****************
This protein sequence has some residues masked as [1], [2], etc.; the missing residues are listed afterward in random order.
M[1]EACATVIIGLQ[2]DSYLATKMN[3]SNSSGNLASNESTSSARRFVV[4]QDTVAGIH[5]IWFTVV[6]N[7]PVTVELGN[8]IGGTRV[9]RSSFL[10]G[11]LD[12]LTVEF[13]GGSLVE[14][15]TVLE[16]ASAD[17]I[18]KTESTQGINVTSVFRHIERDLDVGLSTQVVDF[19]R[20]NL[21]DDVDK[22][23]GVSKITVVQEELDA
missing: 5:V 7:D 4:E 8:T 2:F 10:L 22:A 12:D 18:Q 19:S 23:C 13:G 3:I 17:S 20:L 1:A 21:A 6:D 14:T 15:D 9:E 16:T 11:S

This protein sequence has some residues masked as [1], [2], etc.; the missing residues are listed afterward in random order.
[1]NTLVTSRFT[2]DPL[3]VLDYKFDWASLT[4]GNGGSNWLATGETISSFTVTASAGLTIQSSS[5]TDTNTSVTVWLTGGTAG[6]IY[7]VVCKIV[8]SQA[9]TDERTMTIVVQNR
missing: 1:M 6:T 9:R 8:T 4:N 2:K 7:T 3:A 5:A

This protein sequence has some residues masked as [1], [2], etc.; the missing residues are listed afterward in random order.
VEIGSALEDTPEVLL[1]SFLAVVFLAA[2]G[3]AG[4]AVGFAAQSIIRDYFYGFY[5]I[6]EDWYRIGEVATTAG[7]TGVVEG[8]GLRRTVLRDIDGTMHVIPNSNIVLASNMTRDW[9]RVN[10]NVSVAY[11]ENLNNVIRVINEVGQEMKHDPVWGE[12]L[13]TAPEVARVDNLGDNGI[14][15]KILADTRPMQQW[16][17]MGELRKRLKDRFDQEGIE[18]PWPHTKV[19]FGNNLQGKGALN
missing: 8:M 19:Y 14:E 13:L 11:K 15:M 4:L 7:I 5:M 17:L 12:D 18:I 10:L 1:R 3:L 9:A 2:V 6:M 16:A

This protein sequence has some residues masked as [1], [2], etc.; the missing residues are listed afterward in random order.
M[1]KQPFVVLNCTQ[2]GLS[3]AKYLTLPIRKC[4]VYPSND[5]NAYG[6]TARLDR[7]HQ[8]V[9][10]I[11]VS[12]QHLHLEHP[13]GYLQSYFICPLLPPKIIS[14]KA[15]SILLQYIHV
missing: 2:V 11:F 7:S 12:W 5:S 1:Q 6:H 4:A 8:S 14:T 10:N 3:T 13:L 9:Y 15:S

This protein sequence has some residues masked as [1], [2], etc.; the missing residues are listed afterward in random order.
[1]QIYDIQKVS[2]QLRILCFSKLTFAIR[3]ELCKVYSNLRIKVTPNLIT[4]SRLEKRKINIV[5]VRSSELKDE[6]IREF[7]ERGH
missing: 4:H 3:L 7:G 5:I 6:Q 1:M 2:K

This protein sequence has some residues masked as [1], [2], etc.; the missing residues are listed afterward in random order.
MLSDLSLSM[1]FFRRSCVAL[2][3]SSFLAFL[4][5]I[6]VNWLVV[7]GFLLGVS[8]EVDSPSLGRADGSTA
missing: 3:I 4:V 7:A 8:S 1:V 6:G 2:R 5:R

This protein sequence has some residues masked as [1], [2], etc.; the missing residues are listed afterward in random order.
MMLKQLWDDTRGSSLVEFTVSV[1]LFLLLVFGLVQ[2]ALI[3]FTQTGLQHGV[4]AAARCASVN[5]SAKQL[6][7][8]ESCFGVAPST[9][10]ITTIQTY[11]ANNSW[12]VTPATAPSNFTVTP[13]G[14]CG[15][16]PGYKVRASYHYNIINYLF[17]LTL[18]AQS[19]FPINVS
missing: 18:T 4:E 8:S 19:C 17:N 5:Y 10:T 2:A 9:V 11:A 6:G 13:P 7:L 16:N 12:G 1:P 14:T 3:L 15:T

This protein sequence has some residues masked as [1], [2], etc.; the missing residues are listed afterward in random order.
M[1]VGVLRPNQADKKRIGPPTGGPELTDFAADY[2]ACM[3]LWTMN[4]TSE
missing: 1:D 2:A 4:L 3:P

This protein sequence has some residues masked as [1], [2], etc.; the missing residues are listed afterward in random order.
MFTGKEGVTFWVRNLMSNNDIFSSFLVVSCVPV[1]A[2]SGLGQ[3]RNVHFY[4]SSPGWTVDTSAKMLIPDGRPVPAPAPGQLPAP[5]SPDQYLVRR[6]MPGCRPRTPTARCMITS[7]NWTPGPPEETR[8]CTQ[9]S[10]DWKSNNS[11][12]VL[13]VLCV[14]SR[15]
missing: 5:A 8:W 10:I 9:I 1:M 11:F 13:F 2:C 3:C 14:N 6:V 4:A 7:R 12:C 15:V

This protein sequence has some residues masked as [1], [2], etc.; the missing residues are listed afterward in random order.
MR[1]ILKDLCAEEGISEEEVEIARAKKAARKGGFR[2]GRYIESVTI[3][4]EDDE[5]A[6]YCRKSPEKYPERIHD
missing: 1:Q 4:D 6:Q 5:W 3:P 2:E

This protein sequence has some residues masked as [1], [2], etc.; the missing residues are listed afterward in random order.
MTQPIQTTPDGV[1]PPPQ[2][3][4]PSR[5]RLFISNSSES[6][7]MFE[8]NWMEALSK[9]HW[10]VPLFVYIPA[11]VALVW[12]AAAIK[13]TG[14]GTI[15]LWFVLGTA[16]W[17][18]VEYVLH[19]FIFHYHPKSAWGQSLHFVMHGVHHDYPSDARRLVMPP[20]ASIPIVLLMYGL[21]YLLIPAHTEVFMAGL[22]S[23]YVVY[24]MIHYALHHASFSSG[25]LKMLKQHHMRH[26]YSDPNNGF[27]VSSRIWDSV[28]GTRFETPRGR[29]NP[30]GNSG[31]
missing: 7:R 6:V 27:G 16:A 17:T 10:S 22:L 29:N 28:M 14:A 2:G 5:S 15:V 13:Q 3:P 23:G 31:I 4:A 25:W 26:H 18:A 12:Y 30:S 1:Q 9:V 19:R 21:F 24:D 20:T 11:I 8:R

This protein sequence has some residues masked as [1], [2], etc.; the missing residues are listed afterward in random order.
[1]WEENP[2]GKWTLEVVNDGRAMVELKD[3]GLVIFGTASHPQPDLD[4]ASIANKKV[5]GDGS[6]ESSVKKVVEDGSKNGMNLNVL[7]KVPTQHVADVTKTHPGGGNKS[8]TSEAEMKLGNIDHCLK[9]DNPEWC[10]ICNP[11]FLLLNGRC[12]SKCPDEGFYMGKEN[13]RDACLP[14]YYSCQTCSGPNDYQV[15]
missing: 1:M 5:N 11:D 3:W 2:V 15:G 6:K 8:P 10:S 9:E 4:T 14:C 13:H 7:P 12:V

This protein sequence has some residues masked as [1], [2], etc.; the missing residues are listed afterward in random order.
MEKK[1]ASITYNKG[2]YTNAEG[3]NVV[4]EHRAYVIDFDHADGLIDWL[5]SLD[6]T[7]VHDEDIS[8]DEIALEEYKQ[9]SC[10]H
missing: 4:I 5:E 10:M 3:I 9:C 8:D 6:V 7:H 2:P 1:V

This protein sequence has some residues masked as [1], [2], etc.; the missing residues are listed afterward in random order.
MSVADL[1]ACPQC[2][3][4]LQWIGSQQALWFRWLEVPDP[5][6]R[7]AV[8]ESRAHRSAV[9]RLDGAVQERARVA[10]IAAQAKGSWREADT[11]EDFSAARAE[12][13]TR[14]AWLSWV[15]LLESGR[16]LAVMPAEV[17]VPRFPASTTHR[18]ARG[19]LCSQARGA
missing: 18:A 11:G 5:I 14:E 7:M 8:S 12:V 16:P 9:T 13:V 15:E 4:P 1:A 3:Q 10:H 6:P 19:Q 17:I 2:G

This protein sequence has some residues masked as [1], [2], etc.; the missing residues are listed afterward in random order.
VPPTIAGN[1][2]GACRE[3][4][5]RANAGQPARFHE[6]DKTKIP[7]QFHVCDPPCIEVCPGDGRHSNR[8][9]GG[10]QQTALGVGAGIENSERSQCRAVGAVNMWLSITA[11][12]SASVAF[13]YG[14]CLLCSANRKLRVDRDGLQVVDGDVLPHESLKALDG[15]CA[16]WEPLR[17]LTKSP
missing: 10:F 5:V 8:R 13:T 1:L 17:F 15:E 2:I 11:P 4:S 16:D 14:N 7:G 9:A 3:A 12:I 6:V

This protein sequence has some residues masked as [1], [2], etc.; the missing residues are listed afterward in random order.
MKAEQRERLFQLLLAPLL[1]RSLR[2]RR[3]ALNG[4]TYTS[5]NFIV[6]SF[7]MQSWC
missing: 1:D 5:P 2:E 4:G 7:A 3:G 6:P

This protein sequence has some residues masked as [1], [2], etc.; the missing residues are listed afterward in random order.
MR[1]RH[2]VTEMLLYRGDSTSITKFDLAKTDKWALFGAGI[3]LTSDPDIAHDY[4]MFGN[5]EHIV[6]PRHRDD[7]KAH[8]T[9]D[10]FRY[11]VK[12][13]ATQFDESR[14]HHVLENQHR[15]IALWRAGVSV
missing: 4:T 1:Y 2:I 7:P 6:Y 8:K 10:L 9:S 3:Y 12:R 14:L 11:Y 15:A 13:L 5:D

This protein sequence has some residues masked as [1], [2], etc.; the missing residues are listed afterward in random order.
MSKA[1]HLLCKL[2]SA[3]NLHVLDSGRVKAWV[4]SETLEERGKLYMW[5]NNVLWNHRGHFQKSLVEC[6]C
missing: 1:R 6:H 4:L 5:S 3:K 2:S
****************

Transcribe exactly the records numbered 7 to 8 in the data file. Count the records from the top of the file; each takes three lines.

This protein sequence has some residues masked as [1], [2], etc.; the missing residues are listed afterward in random order.
MMLKQLWDDTRGSSLVEFTVSV[1]LFLLLVFGLVQ[2]ALI[3]FTQTGLQHGV[4]AAARCASVN[5]SAKQL[6][7][8]ESCFGVAPST[9][10]ITTIQTY[11]ANNSW[12]VTPATAPSNFTVTP[13]G[14]CG[15][16]PGYKVRASYHYNIINYLF[17]LTL[18]AQS[19]FPINVS
missing: 18:T 4:E 8:S 19:C 17:N 5:Y 10:T 2:A 9:V 11:A 6:G 13:P 7:L 16:N 12:G 1:P 14:T 3:L 15:T

This protein sequence has some residues masked as [1], [2], etc.; the missing residues are listed afterward in random order.
M[1]VGVLRPNQADKKRIGPPTGGPELTDFAADY[2]ACM[3]LWTMN[4]TSE
missing: 1:D 2:A 4:L 3:P